Live Lean to Realize a Dream: Advice from Donna Freedman

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Taylor Covington

Content Researcher

An in-house qualitative researcher for The Zebra, Taylor collects, organizes, and analyzes data to shine a light on trends in the insurance industry …

donna freedman

Donna Freedman has been a college dropout, a single mom, a newspaper reporter in Chicago and Alaska, and a late-in-life university student. She has also picked tomatoes, worked on a chicken farm, managed an apartment building, inspected and packed bottles in a glass factory, babysat, cleaned houses, mystery-shopped, participated in medical studies, set type, and sold doughnuts, movie tickets, fresh Jersey produce and, when things got bad, her own blood.

During a protracted midlife divorce she went back to school and helped support a disabled adult daughter by working a handful of part-time jobs. Her survival skills so impressed an MSN Money editor that he hired her to create the Smart Spending and Frugal Nation blogs and also her own column, Living With Less. Since then she has written for numerous other online publications, including Vox Media, Get Rich Slowly (staff writer), Daily Worth, Magnify Money, Experian, Money Talks News (staff writer), GO Banking Rates, the Experian blog, Women & Co. (CitiBank), and Wise Bread.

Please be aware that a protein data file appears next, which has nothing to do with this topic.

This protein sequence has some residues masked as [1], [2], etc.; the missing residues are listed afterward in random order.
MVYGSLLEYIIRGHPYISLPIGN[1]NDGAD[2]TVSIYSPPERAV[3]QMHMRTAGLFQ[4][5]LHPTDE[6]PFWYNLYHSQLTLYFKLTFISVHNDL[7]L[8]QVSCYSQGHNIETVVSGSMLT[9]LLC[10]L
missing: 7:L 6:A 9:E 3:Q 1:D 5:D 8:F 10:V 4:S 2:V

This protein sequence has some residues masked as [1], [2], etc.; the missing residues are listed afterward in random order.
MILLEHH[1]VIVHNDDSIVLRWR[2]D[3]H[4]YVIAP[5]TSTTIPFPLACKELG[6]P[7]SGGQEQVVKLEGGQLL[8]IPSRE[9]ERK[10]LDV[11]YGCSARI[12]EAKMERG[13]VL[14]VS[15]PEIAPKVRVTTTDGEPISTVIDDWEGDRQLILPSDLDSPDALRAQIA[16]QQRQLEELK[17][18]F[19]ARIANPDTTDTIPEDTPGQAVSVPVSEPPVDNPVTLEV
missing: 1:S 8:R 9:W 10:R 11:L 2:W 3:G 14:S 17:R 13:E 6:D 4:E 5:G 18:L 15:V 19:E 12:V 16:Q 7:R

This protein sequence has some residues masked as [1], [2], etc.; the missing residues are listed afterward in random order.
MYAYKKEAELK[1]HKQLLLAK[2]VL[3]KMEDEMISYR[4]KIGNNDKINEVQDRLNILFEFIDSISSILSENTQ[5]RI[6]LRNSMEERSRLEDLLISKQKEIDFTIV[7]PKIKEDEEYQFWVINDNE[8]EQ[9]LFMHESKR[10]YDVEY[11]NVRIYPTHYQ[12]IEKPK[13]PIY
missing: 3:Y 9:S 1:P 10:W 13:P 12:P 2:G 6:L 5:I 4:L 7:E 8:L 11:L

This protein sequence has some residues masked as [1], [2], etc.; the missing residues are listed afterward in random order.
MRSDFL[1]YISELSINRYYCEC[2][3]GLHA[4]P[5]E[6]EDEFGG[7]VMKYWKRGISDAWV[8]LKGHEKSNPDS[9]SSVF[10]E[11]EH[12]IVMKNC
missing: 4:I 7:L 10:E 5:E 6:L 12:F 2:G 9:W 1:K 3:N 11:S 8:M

Freedman has also written for numerous magazines and newspapers. Her work has won awards from the Society of Professional Journalists, the Women's Sports Foundation, the National College of Allergy, Asthma & Immunology, the Association for Women in Communications, the Society of American Travel Writers, the Plutus Foundation and the Alaska Press Club.


How did you initially get into personal finance (i.e., your MSN Money days)?

Entirely by accident! I was a newspaper journalist who at one point had worked with Liz Weston. She and I stayed in touch after she left the paper. Years later, I was coming off a contentious divorce and had gone back to college to earn the degree I couldn’t get as a younger woman. Liz said, “That sounds like a story,” and the editor agreed. He hired me to write a one-off article called “Surviving (And Thriving) On $12,000 A Year.”

The piece, however, got more attention than anything else MSN Money published that year – so he hired me to write another one. And another one. In late summer 2007, he hired to me write the Smart Spending blog. I wrote that blog, then a biweekly personal finance column and finally a new blog (Frugal Nation) before MSN Money fired all its writers – even Liz! – in September 2013.